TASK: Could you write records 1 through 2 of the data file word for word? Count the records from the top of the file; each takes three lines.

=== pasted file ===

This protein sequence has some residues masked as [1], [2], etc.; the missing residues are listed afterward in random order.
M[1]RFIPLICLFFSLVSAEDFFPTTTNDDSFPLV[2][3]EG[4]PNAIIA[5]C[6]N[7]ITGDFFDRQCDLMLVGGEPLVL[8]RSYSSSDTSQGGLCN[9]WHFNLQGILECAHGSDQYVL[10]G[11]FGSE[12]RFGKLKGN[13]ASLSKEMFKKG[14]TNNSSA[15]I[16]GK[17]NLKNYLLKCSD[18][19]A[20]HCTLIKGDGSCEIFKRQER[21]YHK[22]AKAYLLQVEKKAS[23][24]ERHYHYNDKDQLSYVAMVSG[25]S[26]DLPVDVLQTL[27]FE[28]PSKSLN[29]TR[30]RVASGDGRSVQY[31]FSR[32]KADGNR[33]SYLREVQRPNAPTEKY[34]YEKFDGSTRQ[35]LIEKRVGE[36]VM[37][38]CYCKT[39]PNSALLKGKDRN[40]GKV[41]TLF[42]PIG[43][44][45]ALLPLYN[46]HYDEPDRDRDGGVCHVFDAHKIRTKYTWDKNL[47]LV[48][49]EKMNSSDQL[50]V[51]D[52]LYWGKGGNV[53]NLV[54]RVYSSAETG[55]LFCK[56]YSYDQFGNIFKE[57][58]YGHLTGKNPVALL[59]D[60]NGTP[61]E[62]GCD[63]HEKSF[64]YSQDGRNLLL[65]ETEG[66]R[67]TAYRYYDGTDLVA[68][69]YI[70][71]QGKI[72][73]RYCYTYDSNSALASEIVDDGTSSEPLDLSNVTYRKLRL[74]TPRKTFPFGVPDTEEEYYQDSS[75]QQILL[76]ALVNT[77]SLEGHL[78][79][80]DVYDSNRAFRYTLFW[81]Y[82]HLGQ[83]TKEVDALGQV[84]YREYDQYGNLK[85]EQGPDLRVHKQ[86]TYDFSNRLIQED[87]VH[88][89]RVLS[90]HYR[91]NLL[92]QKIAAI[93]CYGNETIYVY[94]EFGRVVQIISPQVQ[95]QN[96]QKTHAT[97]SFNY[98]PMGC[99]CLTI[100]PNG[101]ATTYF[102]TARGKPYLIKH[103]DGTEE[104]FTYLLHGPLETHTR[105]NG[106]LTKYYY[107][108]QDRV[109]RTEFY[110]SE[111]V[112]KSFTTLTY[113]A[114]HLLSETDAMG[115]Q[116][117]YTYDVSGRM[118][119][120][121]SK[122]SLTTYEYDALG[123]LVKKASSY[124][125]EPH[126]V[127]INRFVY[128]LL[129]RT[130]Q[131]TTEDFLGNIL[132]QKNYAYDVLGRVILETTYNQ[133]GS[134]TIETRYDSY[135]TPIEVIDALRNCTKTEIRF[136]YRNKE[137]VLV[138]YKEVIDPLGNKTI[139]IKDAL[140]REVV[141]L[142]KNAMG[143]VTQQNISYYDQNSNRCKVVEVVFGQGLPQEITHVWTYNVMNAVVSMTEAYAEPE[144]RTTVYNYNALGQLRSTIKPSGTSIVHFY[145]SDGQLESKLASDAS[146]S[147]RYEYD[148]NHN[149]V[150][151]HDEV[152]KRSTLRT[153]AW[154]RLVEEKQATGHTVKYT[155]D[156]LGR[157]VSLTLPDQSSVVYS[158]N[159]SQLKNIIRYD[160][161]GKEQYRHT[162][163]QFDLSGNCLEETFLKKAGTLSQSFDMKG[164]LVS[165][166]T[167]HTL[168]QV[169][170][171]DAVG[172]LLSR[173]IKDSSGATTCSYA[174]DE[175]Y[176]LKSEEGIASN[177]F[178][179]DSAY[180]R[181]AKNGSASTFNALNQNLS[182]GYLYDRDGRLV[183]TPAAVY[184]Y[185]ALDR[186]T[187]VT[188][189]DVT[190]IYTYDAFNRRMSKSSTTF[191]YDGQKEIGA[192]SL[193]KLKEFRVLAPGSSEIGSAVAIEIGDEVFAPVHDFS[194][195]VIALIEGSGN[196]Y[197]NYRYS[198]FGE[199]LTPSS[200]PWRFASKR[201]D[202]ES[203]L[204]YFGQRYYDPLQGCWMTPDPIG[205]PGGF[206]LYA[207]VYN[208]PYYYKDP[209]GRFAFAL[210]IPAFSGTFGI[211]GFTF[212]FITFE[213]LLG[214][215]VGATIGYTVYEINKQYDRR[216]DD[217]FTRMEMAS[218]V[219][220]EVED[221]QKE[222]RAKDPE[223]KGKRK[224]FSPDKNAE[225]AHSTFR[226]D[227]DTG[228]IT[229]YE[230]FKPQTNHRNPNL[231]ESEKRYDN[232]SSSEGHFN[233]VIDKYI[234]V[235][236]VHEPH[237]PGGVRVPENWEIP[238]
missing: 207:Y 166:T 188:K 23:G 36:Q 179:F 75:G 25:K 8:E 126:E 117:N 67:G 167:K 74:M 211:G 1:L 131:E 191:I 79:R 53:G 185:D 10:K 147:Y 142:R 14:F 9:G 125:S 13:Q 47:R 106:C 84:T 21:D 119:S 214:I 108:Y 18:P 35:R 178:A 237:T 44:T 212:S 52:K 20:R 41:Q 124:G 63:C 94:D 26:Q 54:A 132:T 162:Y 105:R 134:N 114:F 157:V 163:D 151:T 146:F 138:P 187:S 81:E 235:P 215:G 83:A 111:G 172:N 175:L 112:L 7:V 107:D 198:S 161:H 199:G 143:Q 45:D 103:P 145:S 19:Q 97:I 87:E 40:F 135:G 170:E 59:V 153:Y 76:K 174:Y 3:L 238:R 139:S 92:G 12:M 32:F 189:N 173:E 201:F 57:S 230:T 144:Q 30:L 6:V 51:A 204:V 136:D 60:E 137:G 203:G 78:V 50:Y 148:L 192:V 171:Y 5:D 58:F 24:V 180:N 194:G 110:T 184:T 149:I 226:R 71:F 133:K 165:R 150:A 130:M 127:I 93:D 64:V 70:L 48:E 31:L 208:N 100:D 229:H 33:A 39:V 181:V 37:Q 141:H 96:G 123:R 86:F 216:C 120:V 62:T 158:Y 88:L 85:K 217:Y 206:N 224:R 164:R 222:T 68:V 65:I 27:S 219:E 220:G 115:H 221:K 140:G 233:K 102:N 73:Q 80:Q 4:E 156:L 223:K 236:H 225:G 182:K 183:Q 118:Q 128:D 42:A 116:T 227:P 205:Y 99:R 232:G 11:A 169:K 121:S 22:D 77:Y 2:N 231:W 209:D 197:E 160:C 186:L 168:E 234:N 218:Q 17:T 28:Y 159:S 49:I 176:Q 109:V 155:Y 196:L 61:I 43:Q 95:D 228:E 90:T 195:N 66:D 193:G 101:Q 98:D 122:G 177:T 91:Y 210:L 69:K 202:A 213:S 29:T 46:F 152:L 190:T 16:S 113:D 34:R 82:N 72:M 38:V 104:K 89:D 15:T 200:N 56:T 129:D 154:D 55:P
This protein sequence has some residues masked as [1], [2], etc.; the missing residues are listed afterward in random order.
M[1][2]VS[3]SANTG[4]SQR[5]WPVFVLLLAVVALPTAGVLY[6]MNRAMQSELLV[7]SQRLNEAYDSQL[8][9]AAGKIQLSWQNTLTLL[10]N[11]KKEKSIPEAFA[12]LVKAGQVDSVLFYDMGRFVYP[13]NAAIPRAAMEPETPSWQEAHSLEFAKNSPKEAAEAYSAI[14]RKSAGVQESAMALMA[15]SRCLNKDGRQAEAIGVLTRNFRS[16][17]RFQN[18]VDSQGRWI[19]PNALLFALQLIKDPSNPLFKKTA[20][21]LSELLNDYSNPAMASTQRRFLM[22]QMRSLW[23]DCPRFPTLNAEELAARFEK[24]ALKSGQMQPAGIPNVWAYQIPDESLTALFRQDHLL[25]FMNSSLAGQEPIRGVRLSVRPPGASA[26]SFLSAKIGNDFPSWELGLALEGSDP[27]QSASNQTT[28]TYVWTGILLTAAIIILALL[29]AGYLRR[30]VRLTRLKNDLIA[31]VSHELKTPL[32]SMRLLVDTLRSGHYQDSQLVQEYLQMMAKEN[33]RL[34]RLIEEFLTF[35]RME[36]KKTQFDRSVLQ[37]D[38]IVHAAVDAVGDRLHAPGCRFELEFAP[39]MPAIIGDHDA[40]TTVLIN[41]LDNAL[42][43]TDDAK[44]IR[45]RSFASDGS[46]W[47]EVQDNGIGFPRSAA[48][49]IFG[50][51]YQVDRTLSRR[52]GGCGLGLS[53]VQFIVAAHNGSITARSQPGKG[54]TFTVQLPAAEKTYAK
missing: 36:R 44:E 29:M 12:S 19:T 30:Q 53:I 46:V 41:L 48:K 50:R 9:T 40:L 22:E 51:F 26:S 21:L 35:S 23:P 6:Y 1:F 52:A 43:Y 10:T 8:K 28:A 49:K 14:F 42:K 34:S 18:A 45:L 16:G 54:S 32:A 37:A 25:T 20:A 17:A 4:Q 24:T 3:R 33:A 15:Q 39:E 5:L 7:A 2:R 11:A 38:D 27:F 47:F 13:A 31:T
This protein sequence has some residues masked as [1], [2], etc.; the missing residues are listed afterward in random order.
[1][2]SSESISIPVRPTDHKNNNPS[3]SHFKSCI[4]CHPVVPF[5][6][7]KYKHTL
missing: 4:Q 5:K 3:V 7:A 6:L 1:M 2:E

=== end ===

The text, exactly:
This protein sequence has some residues masked as [1], [2], etc.; the missing residues are listed afterward in random order.
M[1]RFIPLICLFFSLVSAEDFFPTTTNDDSFPLV[2][3]EG[4]PNAIIA[5]C[6]N[7]ITGDFFDRQCDLMLVGGEPLVL[8]RSYSSSDTSQGGLCN[9]WHFNLQGILECAHGSDQYVL[10]G[11]FGSE[12]RFGKLKGN[13]ASLSKEMFKKG[14]TNNSSA[15]I[16]GK[17]NLKNYLLKCSD[18][19]A[20]HCTLIKGDGSCEIFKRQER[21]YHK[22]AKAYLLQVEKKAS[23][24]ERHYHYNDKDQLSYVAMVSG[25]S[26]DLPVDVLQTL[27]FE[28]PSKSLN[29]TR[30]RVASGDGRSVQY[31]FSR[32]KADGNR[33]SYLREVQRPNAPTEKY[34]YEKFDGSTRQ[35]LIEKRVGE[36]VM[37][38]CYCKT[39]PNSALLKGKDRN[40]GKV[41]TLF[42]PIG[43][44][45]ALLPLYN[46]HYDEPDRDRDGGVCHVFDAHKIRTKYTWDKNL[47]LV[48][49]EKMNSSDQL[50]V[51]D[52]LYWGKGGNV[53]NLV[54]RVYSSAETG[55]LFCK[56]YSYDQFGNIFKE[57][58]YGHLTGKNPVALL[59]D[60]NGTP[61]E[62]GCD[63]HEKSF[64]YSQDGRNLLL[65]ETEG[66]R[67]TAYRYYDGTDLVA[68][69]YI[70][71]QGKI[72][73]RYCYTYDSNSALASEIVDDGTSSEPLDLSNVTYRKLRL[74]TPRKTFPFGVPDTEEEYYQDSS[75]QQILL[76]ALVNT[77]SLEGHL[78][79][80]DVYDSNRAFRYTLFW[81]Y[82]HLGQ[83]TKEVDALGQV[84]YREYDQYGNLK[85]EQGPDLRVHKQ[86]TYDFSNRLIQED[87]VH[88][89]RVLS[90]HYR[91]NLL[92]QKIAAI[93]CYGNETIYVY[94]EFGRVVQIISPQVQ[95]QN[96]QKTHAT[97]SFNY[98]PMGC[99]CLTI[100]PNG[101]ATTYF[102]TARGKPYLIKH[103]DGTEE[104]FTYLLHGPLETHTR[105]NG[106]LTKYYY[107][108]QDRV[109]RTEFY[110]SE[111]V[112]KSFTTLTY[113]A[114]HLLSETDAMG[115]Q[116][117]YTYDVSGRM[118][119][120][121]SK[122]SLTTYEYDALG[123]LVKKASSY[124][125]EPH[126]V[127]INRFVY[128]LL[129]RT[130]Q[131]TTEDFLGNIL[132]QKNYAYDVLGRVILETTYNQ[133]GS[134]TIETRYDSY[135]TPIEVIDALRNCTKTEIRF[136]YRNKE[137]VLV[138]YKEVIDPLGNKTI[139]IKDAL[140]REVV[141]L[142]KNAMG[143]VTQQNISYYDQNSNRCKVVEVVFGQGLPQEITHVWTYNVMNAVVSMTEAYAEPE[144]RTTVYNYNALGQLRSTIKPSGTSIVHFY[145]SDGQLESKLASDAS[146]S[147]RYEYD[148]NHN[149]V[150][151]HDEV[152]KRSTLRT[153]AW[154]RLVEEKQATGHTVKYT[155]D[156]LGR[157]VSLTLPDQSSVVYS[158]N[159]SQLKNIIRYD[160][161]GKEQYRHT[162][163]QFDLSGNCLEETFLKKAGTLSQSFDMKG[164]LVS[165][166]T[167]HTL[168]QV[169][170][171]DAVG[172]LLSR[173]IKDSSGATTCSYA[174]DE[175]Y[176]LKSEEGIASN[177]F[178][179]DSAY[180]R[181]AKNGSASTFNALNQNLS[182]GYLYDRDGRLV[183]TPAAVY[184]Y[185]ALDR[186]T[187]VT[188][189]DVT[190]IYTYDAFNRRMSKSSTTF[191]YDGQKEIGA[192]SL[193]KLKEFRVLAPGSSEIGSAVAIEIGDEVFAPVHDFS[194][195]VIALIEGSGN[196]Y[197]NYRYS[198]FGE[199]LTPSS[200]PWRFASKR[201]D[202]ES[203]L[204]YFGQRYYDPLQGCWMTPDPIG[205]PGGF[206]LYA[207]VYN[208]PYYYKDP[209]GRFAFAL[210]IPAFSGTFGI[211]GFTF[212]FITFE[213]LLG[214][215]VGATIGYTVYEINKQYDRR[216]DD[217]FTRMEMAS[218]V[219][220]EVED[221]QKE[222]RAKDPE[223]KGKRK[224]FSPDKNAE[225]AHSTFR[226]D[227]DTG[228]IT[229]YE[230]FKPQTNHRNPNL[231]ESEKRYDN[232]SSSEGHFN[233]VIDKYI[234]V[235][236]VHEPH[237]PGGVRVPENWEIP[238]
missing: 207:Y 166:T 188:K 23:G 36:Q 179:F 75:G 25:K 8:E 126:E 117:N 67:G 167:K 74:M 211:G 1:L 131:E 191:I 79:R 53:G 185:D 10:K 147:Y 142:R 14:F 9:G 125:S 13:Q 47:R 106:C 84:T 21:D 119:S 214:I 108:Y 18:P 35:R 178:A 237:T 44:T 212:S 52:K 20:R 41:Q 124:G 63:C 94:D 26:Q 54:A 132:T 162:Y 105:R 134:N 114:F 157:V 163:D 151:T 146:F 138:P 187:S 81:E 235:P 215:G 83:A 111:G 172:N 175:L 112:L 7:V 107:D 198:S 161:H 199:G 143:Q 45:D 103:P 145:S 19:Q 97:I 87:E 40:F 135:G 170:E 59:V 153:Y 76:K 174:Y 3:L 238:R 139:S 92:G 12:M 32:F 189:N 173:E 201:F 57:S 230:T 144:Q 30:L 6:V 51:A 204:V 136:D 60:E 137:G 203:G 78:V 50:Y 148:L 192:V 171:Y 5:D 58:F 24:V 180:N 194:G 110:T 184:T 149:I 226:R 71:F 133:K 165:R 150:A 130:M 127:I 93:D 64:V 70:L 48:E 31:L 208:N 100:D 229:H 33:A 39:V 181:V 37:Q 141:H 96:G 123:R 86:F 216:C 120:V 62:T 158:Y 88:L 85:K 217:Y 206:N 224:R 164:R 222:T 68:V 65:I 27:S 219:E 220:G 115:H 221:K 140:G 233:K 102:N 73:Q 80:Q 4:E 156:L 223:K 236:H 225:G 182:K 183:Q 118:Q 128:D 42:A 116:T 227:P 205:Y 99:R 232:G 11:A 169:K 121:S 22:D 77:Y 2:N 231:W 209:D 197:E 160:C 186:L 168:E 234:N 218:Q 17:T 28:Y 159:S 49:I 176:Q 109:V 155:Y 196:L 61:I 43:Q 95:D 228:E 90:T 195:N 66:D 193:G 101:Q 98:D 122:G 177:T 91:Y 210:L 69:K 202:A 213:S 29:T 46:F 152:L 190:T 16:S 113:D 34:R 82:N 72:M 38:V 104:K 89:D 15:T 200:N 56:T 129:D 154:D 55:P
This protein sequence has some residues masked as [1], [2], etc.; the missing residues are listed afterward in random order.
M[1][2]VS[3]SANTG[4]SQR[5]WPVFVLLLAVVALPTAGVLY[6]MNRAMQSELLV[7]SQRLNEAYDSQL[8][9]AAGKIQLSWQNTLTLL[10]N[11]KKEKSIPEAFA[12]LVKAGQVDSVLFYDMGRFVYP[13]NAAIPRAAMEPETPSWQEAHSLEFAKNSPKEAAEAYSAI[14]RKSAGVQESAMALMA[15]SRCLNKDGRQAEAIGVLTRNFRS[16][17]RFQN[18]VDSQGRWI[19]PNALLFALQLIKDPSNPLFKKTA[20][21]LSELLNDYSNPAMASTQRRFLM[22]QMRSLW[23]DCPRFPTLNAEELAARFEK[24]ALKSGQMQPAGIPNVWAYQIPDESLTALFRQDHLL[25]FMNSSLAGQEPIRGVRLSVRPPGASA[26]SFLSAKIGNDFPSWELGLALEGSDP[27]QSASNQTT[28]TYVWTGILLTAAIIILALL[29]AGYLRR[30]VRLTRLKNDLIA[31]VSHELKTPL[32]SMRLLVDTLRSGHYQDSQLVQEYLQMMAKEN[33]RL[34]RLIEEFLTF[35]RME[36]KKTQFDRSVLQ[37]D[38]IVHAAVDAVGDRLHAPGCRFELEFAP[39]MPAIIGDHDA[40]TTVLIN[41]LDNAL[42][43]TDDAK[44]IR[45]RSFASDGS[46]W[47]EVQDNGIGFPRSAA[48][49]IFG[50][51]YQVDRTLSRR[52]GGCGLGLS[53]VQFIVAAHNGSITARSQPGKG[54]TFTVQLPAAEKTYAK
missing: 36:R 44:E 29:M 12:S 19:T 30:Q 53:I 46:V 41:L 48:K 50:R 9:T 40:L 22:E 51:F 26:S 21:L 35:S 23:P 6:Y 1:F 52:A 43:Y 10:T 8:K 28:A 49:K 14:F 42:K 34:S 18:A 45:L 16:G 54:S 32:A 37:A 25:T 20:A 17:A 4:Q 24:T 3:R 33:A 15:Q 39:E 5:L 7:A 2:R 11:A 38:D 27:F 47:F 13:A 31:T